Only depending on investment or export cannot solve the contraction. In recent years, China’s import and export volumes have decreased, so has the growth rate of investment. The reform of the supply front has a promising future. For example, before the invention of cell phones, people had no effective demand for it. However, after the appearance of smart phones, the consumer demand was beyond expectation.

Therefore, as for the reform of the supply front, “China should strengthen structural reform of the supply front to increase the quality and efficiency of supply system,” stressed by President Xi.

That is to say, to deal with the economic distress in China, the government should also focus on not only the demand front but also the reform of the supply front. That’s what structural reform really is.

Actually, since the 18th National Congress of the Communist Party of China, China has kept promoting “making structural adjustment and carrying out reform”. Now, we know that China has already focused on the supply front.

The future direction

The overcapacity in different industries and the unsold homes in the real estate need to be fully utilized; the economic development in northeastern areas is sluggish; the companies have to undertake high cost in their development; it is still difficult for medium or small-sized companies to borrow money from banks; the capital chains often break; 70 million poor people are trying to improve their living conditions; different kinds of social services still need to be improved.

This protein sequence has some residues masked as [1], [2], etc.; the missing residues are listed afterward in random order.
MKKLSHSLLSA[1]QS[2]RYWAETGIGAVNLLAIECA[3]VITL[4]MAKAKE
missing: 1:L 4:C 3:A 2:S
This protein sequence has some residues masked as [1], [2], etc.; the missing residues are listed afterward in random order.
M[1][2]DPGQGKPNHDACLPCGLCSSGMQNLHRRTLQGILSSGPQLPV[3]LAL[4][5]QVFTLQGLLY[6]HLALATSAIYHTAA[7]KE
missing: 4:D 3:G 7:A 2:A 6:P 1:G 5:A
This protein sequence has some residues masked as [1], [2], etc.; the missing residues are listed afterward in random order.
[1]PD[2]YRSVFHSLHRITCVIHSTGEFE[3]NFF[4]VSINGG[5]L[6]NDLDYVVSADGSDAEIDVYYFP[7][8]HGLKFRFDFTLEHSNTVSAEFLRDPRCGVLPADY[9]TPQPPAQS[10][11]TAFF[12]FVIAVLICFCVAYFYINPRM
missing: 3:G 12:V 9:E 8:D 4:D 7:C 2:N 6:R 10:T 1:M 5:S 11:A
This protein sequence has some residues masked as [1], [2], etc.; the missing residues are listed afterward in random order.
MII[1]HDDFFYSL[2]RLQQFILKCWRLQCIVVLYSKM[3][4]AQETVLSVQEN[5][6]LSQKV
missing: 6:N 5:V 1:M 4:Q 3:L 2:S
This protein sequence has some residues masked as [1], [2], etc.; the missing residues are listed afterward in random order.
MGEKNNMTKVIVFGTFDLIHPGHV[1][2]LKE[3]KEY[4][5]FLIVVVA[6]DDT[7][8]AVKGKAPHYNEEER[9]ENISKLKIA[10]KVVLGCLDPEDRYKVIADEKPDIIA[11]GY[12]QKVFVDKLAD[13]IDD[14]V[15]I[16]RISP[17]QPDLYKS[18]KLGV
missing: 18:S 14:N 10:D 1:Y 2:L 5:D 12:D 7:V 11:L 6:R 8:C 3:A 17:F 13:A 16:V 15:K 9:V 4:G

To elevate the society, the government needs to develop a better market-oriented economic system instead of a government-oriented economic system. China really needs to propose policies to better allocate and employ factors of production.

As what President Xi stressed on the conference: “Digest the overcapacity, reduce the burden of companies, reduce the number of unsold homes, avoid financial risks and develop a healthy stock market”.

What President Xi stressed may not have a direct link with the supply front, but it is connected greatly with how to reform the supply front.

To digest the overcapacity and reduce the number of unsold homes are actually to help withdraw some companies from the industries suffering from overcapacity. It helps clear the market and retain competitive companies.

To reduce the burden of companies and develop a healthy financial market is to provide protection for the companies. More importantly, it is to guide the companies to get into the industries with real structural contraction and insufficient supply.

That is to say, this is the real trend that people should pay attention to.

*This is a translated and re-edited version by CCM. The original article comes from Jiemian.com.

If you would like to know more about the China’s economy, please keep following us on CCM Perspective. We will keep updating everything about what you want to know about China.

About CCM:

CCM is the leading market intelligence provider for China’s agriculture, chemicals, food & ingredients and life science markets. Founded in 2001, CCM offers a range of data and content solutions, from price and trade data to industry newsletters and customized market research reports. Our clients include Monsanto, DuPont, Shell, Bayer, and Syngenta. CCM is a brand of Kcomber Inc.

For more information about CCM, please visit www.cnchemicals.com or get in touch with us directly by emailing econtact@cnchemicals.com or calling +86-20-37616606.


Categories: Economy, Politics, Government News

Tags: CCM, China, Chinese government, economic, reform of supply front, supply-side reform


About China Chemicals Market (CCM Information)

View Website or Newsroom

CCM is a leading data and information intelligence provider in China's agriculture, chemicals, biotechnology and food industries.

Usman Khan
China Chemicals Market (CCM Information)

+8613710927127
China Chemicals Market (CCM Information)
17th Floor, Huihua Commercial & Trade Building, No. 80, Xianlie Zhong Road
Guangzhou, Guangdong 510070
China